Why We Declared STEM
Presenting… Sophomore declarations of 2020, STEM edition! It might feel like there are three billion different STEM concentrations here at Harvard, so we’ve compiled a bit of insight into just a couple of the paths you might decide to take.
Neuroscience: Anna M. Peters
Many existential crises later, I decided to concentrate in Neuroscience! Coming into college, I knew I wanted to study some kind of science, but I wasn’t entirely sure which one. I remember quickly skimming through the concentration list and thinking that Neuroscience sounded so cool, even though I wasn’t sure what it exactly was. Nevertheless, I still picked that when anyone ever asked me what I was going to study. I’m glad I did, because that question was actually quite common. As I began to say it more and more, I began to think, “Yes, I think this is what I will concentrate in.”
Then, I began to ~explore~ different interests and was once again confused about what to study. From Environmental Science to Economics, I was probably changing my mind every other week — a literal spiral. Good thing we didn’t have to declare freshman year, or else I would’ve switched my concentration at least 15 times, and that is not an exaggeration. My indecisiveness (which is a Sagittarius trait apparently?) eventually came to an end, and I ultimately decided to concentrate in Neuro. Yes, I know. I went in a full circle.
I was drawn to the unique intersection between what you can and cannot see, the “why” and “how” of human behavior. I found it fascinating that our behavior could be explained by particular biological mechanisms. Additionally, the applications of neuroscience are also so broad, which gives it that perfect interdisciplinary balance. I have no regrets (yet?) in choosing Neuro and am excited to further explore this field of study!
Human Evolutionary Biology: Naomi A. Freilich
Arguably one of the most challenging questions I have faced during my life sciences career thus far was not on a pset, but rather deciding which life sciences concentration was the right one for me. (For reference, there are *many* to choose from.) Coming into Harvard, I didn’t actually understand that there is no such thing as a “Biology” concentration (yes, very confusing). After spending the past few months going back and forth between a handful of concentrations, getting on calls with students from numerous departments, and attending advising sessions (PSA: Go to those, they’re SUPER helpful, and talking about your hopes/concerns/what you want to get out of your undergrad education outloud is not only pretty therapeutic, but also helps you pin down exactly what you want), I decided to declare Human Evolutionary Biology.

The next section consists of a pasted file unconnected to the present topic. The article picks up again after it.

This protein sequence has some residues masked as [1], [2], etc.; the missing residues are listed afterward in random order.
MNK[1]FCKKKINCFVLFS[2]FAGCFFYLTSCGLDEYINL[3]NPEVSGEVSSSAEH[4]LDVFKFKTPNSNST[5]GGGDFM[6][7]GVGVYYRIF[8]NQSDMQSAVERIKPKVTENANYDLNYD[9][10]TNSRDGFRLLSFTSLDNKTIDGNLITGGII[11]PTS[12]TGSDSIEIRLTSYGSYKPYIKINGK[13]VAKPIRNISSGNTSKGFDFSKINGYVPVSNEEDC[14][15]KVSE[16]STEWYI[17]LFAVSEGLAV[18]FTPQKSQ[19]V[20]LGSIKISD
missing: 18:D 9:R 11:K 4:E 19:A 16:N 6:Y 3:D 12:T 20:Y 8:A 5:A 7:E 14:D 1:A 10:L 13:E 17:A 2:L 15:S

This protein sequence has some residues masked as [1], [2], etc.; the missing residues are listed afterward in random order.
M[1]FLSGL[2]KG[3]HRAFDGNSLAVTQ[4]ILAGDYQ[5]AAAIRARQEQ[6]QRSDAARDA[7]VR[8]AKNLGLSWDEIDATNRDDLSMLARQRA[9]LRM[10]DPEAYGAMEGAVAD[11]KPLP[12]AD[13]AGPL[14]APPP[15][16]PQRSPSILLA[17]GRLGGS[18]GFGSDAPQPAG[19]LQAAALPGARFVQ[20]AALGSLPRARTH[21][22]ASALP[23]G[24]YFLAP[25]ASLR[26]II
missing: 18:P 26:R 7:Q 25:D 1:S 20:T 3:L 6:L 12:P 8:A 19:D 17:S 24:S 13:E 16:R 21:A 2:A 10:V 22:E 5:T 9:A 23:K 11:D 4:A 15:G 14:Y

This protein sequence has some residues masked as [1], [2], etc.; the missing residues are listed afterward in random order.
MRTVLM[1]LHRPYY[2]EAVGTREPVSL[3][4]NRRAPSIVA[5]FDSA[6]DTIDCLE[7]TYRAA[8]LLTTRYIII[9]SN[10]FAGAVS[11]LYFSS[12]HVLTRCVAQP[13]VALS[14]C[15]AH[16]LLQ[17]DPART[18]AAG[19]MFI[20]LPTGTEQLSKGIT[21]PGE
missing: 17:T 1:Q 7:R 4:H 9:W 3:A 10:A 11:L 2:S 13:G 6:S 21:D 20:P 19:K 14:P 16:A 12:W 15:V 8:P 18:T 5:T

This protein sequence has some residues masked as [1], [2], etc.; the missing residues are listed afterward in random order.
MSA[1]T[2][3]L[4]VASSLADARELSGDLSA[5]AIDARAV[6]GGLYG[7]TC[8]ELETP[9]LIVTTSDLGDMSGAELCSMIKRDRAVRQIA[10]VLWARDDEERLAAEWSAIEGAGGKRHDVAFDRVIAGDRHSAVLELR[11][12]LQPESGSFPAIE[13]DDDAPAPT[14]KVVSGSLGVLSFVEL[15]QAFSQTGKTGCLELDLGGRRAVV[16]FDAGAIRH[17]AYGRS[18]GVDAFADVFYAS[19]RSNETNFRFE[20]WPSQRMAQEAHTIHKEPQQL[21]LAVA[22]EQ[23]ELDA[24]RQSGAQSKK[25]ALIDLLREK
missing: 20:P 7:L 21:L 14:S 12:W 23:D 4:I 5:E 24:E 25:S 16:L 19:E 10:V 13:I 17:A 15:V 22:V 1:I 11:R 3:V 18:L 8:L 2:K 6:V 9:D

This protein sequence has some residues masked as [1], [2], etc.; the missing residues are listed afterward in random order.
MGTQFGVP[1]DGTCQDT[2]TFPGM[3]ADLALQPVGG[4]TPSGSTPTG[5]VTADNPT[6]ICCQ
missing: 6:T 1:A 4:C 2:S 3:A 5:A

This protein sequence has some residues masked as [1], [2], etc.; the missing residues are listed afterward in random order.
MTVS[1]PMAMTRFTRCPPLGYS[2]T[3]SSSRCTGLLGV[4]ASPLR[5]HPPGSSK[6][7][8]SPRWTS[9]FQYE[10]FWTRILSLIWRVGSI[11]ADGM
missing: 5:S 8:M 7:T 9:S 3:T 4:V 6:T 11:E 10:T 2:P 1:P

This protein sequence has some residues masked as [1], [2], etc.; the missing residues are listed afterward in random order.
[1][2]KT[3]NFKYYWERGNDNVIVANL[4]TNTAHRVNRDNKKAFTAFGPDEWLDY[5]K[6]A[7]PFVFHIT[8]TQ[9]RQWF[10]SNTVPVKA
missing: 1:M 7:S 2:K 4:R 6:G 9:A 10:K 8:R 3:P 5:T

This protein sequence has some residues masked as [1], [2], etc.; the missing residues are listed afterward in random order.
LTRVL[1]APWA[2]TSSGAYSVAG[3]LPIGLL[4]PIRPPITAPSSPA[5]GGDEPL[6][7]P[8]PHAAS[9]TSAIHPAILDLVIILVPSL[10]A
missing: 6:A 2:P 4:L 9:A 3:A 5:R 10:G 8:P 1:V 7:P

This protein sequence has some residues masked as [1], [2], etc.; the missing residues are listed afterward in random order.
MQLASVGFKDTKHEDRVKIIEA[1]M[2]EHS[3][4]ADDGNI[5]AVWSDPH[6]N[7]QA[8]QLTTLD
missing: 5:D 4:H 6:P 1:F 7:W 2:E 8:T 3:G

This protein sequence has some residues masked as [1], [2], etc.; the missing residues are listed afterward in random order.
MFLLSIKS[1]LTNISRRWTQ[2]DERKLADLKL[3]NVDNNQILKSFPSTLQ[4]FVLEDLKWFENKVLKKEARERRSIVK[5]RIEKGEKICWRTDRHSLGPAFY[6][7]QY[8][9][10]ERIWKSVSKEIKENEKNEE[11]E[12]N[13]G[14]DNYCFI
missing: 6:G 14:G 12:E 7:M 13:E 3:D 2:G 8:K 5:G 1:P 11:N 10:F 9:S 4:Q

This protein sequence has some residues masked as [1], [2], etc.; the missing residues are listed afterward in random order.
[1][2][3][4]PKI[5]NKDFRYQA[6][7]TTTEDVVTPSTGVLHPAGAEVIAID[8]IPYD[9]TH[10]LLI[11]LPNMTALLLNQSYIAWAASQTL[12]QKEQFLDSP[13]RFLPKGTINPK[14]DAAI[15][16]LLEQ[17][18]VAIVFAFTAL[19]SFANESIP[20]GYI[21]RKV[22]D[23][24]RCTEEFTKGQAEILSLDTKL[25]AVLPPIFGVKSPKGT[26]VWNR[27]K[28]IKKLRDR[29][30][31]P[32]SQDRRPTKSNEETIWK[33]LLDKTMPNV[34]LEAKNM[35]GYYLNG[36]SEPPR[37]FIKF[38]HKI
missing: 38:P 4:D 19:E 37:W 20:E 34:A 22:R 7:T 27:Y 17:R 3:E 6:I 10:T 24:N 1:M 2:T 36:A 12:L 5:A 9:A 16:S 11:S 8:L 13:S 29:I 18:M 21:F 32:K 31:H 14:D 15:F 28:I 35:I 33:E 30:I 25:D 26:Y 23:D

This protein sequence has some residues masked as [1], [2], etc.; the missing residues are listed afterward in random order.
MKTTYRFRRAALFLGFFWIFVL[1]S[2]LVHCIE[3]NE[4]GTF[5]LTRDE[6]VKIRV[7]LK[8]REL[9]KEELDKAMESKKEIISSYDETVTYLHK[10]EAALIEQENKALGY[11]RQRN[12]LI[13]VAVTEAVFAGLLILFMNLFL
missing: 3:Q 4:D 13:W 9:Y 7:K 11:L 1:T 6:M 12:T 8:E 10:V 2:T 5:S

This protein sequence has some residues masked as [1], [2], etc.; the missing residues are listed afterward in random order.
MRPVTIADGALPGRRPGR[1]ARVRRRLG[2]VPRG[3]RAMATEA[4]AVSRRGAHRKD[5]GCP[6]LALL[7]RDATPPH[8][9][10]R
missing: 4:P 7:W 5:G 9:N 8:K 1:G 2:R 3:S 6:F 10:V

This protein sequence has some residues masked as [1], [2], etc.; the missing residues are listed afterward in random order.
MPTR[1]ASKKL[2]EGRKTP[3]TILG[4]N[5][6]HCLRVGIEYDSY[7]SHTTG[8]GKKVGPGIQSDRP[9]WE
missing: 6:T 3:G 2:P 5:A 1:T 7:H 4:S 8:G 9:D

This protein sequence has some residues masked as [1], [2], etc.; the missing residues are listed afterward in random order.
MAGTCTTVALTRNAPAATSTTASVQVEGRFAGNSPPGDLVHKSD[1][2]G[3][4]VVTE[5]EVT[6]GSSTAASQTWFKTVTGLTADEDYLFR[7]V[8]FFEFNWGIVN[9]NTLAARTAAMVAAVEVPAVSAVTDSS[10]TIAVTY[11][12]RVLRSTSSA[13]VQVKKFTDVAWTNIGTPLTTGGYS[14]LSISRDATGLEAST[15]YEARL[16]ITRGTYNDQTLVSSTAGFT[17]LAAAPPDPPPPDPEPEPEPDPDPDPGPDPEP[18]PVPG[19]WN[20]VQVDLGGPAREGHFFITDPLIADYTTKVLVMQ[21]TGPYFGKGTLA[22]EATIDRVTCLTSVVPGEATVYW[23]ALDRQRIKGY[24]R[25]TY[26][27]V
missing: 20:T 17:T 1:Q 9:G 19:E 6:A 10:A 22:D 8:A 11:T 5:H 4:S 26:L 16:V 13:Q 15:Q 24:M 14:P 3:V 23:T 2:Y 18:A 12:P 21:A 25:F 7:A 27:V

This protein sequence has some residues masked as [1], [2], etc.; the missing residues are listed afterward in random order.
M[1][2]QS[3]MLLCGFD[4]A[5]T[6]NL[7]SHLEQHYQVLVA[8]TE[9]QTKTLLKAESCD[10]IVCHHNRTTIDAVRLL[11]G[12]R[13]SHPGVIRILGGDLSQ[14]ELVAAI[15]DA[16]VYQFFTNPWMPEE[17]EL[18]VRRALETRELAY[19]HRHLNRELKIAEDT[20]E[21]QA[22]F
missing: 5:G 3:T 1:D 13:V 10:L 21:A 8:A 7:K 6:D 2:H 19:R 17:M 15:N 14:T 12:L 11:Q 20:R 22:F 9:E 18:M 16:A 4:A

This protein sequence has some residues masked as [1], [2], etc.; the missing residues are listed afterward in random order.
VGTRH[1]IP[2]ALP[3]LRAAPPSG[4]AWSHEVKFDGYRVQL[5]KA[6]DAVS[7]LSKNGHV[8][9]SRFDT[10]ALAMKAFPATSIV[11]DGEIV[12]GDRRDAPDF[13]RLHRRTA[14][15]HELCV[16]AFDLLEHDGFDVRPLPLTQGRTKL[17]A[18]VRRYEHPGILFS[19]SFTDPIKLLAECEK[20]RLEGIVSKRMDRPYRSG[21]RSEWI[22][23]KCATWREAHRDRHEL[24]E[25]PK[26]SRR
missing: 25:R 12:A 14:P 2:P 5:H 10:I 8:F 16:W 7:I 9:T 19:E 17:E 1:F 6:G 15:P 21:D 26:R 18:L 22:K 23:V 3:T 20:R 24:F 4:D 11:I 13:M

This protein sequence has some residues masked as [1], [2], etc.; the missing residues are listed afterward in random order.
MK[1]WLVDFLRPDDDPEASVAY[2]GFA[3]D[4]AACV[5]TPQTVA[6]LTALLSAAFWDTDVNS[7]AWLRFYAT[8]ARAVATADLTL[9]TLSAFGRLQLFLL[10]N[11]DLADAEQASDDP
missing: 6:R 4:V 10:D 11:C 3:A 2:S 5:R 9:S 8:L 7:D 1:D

This will sound tacky — and I know this might be somewhere on the department’s website — but I am really excited to tackle the questions of who we are as humans and what makes us human, and the flexibility afforded by the HEB concentration will enable me to approach these questions from numerous perspectives. The Mind, Brain, and Behavior track is something especially exciting to me, and hopefully I’ll be able to take that route through HEB. (But as life has recently taught me, there are so many unexpected twists and turns, so I’ll see where my HEB experience takes me.) Though this quality isn’t really quantifiable, I’d have to say that HEB also gives off good vibes — so even though I might be a stressed pre-med, I’m excited to surround myself with this positivity.
I think we’re all ready for winter break, but I’d be lying if I didn’t say I’ve had my fair share of going through the my.harvard course catalog to get excited for Harvard Zoom 2.0. For now, I’m looking forward to GENED 1027, “Human Evolution and Human Health” and hopefully some other niche HEB courses. Maybe I’ll see some of you on Zoom :)
Neuroscience: Christine S. Lee
In all honesty, I came into Harvard quite set on my wish to pursue Neuroscience as my chosen concentration. Whether out of fear of unprecedented change, genuine interest in the field, or not wanting to adjust my Harvard intro once I’d gotten it down pat, I’ve stuck with it for the past year. Luckily, the Neuroscience department at Harvard is full of incredible advisors (Ryan Draft has saved my life), professors (Professor Lichtman encourages genuine intellectual pursuit in all his students!), and resources for all looking to join its ranks of admirably inquisitive minds.
The numerous hospitals in Boston also make neuroscience research opportunities happily abundant. As someone whose past research experience merely entailed pig dissections and paper chromatography in AP Biology, I was incredibly nervous to attempt my first official research work at Harvard. Luckily, I’ve been able to join an incredible team at the MGH Martinos Center for Biomedical Imaging, giving me the chance to expand my knowledge of relevant anatomical terms and grow in confidence in a far more involved, academic setting.
On-campus organizations such as the Harvard Society for Mind, Brain, Behavior and Harvard Neuroscience Undergraduate Society provide such incredible opportunities for students to nurture their interests in the field with like-minded individuals. I’ve been able to apply my love of writing (Hey, Flyby!) to the Harvard Brain Journal as a writing and layout editor, and my content creating background to the Harvard Brain Exercise Initiative for Alzheimer’s patients as a video editor.
Truly, this is one of the main reasons why I love Neuroscience at Harvard so dearly: There are countless ways by which one can combine multiple interests into a single, tailored pathway, all under the context of such an exciting field. Having also declared a secondary in Ethnicity, Migration, Rights, I can’t wait to see where these intersecting pathways take me in the future!